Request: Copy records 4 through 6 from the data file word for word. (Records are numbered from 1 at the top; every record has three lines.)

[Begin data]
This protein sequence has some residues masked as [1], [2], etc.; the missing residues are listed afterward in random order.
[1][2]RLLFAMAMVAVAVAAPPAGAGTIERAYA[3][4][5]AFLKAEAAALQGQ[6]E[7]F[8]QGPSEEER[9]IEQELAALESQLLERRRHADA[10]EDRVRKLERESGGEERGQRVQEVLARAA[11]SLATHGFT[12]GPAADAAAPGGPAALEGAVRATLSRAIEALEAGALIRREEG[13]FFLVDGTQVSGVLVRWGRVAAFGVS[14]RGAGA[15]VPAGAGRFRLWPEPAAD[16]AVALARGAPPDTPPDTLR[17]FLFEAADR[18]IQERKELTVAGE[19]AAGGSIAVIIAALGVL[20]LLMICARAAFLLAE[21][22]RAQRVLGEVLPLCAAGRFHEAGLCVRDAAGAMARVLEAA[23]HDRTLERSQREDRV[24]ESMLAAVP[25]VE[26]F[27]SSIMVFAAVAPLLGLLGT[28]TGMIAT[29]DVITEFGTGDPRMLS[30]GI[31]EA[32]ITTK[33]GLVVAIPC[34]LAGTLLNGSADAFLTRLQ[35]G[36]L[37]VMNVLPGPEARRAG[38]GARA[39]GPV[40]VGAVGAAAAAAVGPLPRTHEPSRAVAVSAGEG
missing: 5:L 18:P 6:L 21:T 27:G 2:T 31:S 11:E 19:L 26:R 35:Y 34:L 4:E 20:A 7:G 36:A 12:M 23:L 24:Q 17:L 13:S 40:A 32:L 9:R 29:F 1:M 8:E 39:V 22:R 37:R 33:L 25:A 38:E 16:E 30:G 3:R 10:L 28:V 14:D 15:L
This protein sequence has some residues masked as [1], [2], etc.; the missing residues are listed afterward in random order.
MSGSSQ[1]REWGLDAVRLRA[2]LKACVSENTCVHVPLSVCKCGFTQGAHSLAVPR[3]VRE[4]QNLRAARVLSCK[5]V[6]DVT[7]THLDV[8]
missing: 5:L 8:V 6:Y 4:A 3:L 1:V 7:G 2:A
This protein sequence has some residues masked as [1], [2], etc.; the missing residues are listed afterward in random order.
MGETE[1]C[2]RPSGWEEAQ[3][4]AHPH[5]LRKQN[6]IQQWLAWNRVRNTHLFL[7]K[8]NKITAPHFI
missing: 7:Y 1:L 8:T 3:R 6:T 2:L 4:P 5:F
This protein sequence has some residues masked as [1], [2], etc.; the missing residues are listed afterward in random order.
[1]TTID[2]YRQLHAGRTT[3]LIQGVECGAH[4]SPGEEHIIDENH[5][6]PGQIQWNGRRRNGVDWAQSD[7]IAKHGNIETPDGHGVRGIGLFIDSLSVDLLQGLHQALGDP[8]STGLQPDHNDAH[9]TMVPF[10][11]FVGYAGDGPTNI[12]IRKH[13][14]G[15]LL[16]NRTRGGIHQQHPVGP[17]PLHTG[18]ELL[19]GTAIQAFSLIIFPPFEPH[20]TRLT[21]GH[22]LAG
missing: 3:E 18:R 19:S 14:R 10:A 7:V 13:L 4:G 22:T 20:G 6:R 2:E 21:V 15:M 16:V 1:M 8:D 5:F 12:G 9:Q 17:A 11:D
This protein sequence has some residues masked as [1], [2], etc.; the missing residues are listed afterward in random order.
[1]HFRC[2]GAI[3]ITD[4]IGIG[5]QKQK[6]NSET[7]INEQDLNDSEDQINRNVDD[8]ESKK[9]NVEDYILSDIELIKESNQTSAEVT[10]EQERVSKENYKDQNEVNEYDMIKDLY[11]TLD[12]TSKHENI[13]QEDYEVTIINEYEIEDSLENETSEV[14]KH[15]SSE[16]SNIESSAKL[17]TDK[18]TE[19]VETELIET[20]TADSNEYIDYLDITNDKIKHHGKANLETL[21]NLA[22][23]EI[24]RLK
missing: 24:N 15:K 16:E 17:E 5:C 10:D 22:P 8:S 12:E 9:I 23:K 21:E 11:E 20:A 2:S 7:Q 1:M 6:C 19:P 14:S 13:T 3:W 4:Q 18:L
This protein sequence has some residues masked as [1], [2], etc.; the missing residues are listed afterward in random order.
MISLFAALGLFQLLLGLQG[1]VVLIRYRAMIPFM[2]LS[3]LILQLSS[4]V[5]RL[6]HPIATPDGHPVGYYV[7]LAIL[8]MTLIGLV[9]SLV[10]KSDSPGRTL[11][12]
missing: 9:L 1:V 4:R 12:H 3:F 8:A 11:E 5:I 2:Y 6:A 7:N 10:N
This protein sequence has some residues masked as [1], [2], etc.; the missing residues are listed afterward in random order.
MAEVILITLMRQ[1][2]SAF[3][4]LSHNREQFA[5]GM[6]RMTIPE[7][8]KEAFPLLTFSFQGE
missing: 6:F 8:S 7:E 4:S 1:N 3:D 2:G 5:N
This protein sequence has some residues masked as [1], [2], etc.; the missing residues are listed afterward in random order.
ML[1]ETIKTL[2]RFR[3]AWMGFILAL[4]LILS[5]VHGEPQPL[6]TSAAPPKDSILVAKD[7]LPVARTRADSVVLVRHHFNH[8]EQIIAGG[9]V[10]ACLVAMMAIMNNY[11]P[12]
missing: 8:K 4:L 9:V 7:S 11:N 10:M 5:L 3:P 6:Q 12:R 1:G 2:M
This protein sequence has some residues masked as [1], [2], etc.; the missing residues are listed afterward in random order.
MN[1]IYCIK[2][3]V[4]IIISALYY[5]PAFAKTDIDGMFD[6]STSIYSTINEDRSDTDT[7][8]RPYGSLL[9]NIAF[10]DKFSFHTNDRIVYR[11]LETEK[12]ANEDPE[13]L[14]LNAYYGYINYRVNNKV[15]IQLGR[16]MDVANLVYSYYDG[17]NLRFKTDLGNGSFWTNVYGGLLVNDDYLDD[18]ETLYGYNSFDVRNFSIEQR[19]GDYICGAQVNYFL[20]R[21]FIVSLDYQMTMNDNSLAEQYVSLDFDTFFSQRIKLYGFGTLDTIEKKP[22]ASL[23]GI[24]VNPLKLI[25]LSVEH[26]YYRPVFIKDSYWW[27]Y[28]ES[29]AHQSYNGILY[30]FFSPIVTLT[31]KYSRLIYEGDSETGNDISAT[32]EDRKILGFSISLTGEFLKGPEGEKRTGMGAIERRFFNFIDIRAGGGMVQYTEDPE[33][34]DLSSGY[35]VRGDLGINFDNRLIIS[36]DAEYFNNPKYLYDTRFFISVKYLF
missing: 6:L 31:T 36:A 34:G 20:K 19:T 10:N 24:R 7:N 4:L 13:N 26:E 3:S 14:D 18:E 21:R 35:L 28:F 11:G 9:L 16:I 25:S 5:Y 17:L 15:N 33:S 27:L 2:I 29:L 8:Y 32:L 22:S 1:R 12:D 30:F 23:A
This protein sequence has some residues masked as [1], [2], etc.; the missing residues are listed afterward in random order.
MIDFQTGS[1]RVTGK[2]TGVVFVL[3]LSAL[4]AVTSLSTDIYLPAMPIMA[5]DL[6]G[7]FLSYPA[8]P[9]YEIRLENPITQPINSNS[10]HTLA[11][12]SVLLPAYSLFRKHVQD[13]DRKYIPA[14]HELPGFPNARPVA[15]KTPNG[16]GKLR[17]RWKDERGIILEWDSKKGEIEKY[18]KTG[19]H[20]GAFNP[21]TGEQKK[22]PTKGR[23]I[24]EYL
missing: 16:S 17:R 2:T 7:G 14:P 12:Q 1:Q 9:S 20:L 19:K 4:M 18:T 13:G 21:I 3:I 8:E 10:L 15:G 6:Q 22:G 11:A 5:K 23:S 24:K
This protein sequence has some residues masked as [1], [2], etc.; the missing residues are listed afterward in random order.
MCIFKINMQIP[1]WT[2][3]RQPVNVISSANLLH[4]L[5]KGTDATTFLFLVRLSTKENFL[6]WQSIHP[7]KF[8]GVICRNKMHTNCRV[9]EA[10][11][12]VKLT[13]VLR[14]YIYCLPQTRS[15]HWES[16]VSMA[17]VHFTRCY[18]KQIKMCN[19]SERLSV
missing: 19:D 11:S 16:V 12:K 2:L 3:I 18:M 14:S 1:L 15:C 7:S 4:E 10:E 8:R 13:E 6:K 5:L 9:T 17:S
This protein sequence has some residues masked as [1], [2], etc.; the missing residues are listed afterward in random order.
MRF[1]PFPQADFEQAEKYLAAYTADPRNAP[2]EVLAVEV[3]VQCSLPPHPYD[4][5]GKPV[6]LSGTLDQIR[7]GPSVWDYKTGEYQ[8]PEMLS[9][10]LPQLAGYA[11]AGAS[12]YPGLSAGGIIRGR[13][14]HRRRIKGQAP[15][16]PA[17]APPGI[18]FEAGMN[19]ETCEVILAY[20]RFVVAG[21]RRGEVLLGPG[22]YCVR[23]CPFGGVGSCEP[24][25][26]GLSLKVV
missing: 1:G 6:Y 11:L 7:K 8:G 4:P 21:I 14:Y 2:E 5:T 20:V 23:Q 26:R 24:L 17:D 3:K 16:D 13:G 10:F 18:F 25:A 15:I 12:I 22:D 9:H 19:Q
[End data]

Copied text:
This protein sequence has some residues masked as [1], [2], etc.; the missing residues are listed afterward in random order.
[1]TTID[2]YRQLHAGRTT[3]LIQGVECGAH[4]SPGEEHIIDENH[5][6]PGQIQWNGRRRNGVDWAQSD[7]IAKHGNIETPDGHGVRGIGLFIDSLSVDLLQGLHQALGDP[8]STGLQPDHNDAH[9]TMVPF[10][11]FVGYAGDGPTNI[12]IRKH[13][14]G[15]LL[16]NRTRGGIHQQHPVGP[17]PLHTG[18]ELL[19]GTAIQAFSLIIFPPFEPH[20]TRLT[21]GH[22]LAG
missing: 3:E 18:R 19:S 14:R 10:A 7:V 13:L 4:G 22:T 20:G 6:R 2:E 21:V 15:M 16:V 1:M 8:D 5:F 12:G 9:Q 17:A 11:D
This protein sequence has some residues masked as [1], [2], etc.; the missing residues are listed afterward in random order.
[1]HFRC[2]GAI[3]ITD[4]IGIG[5]QKQK[6]NSET[7]INEQDLNDSEDQINRNVDD[8]ESKK[9]NVEDYILSDIELIKESNQTSAEVT[10]EQERVSKENYKDQNEVNEYDMIKDLY[11]TLD[12]TSKHENI[13]QEDYEVTIINEYEIEDSLENETSEV[14]KH[15]SSE[16]SNIESSAKL[17]TDK[18]TE[19]VETELIET[20]TADSNEYIDYLDITNDKIKHHGKANLETL[21]NLA[22][23]EI[24]RLK
missing: 24:N 15:K 16:E 17:E 5:C 10:D 22:P 8:S 12:E 9:I 23:K 21:E 11:E 20:A 2:S 7:Q 1:M 6:C 19:P 14:S 13:T 3:W 4:Q 18:L
This protein sequence has some residues masked as [1], [2], etc.; the missing residues are listed afterward in random order.
MISLFAALGLFQLLLGLQG[1]VVLIRYRAMIPFM[2]LS[3]LILQLSS[4]V[5]RL[6]HPIATPDGHPVGYYV[7]LAIL[8]MTLIGLV[9]SLV[10]KSDSPGRTL[11][12]
missing: 9:L 1:V 4:R 12:H 3:F 8:A 11:E 5:I 2:Y 6:A 7:N 10:N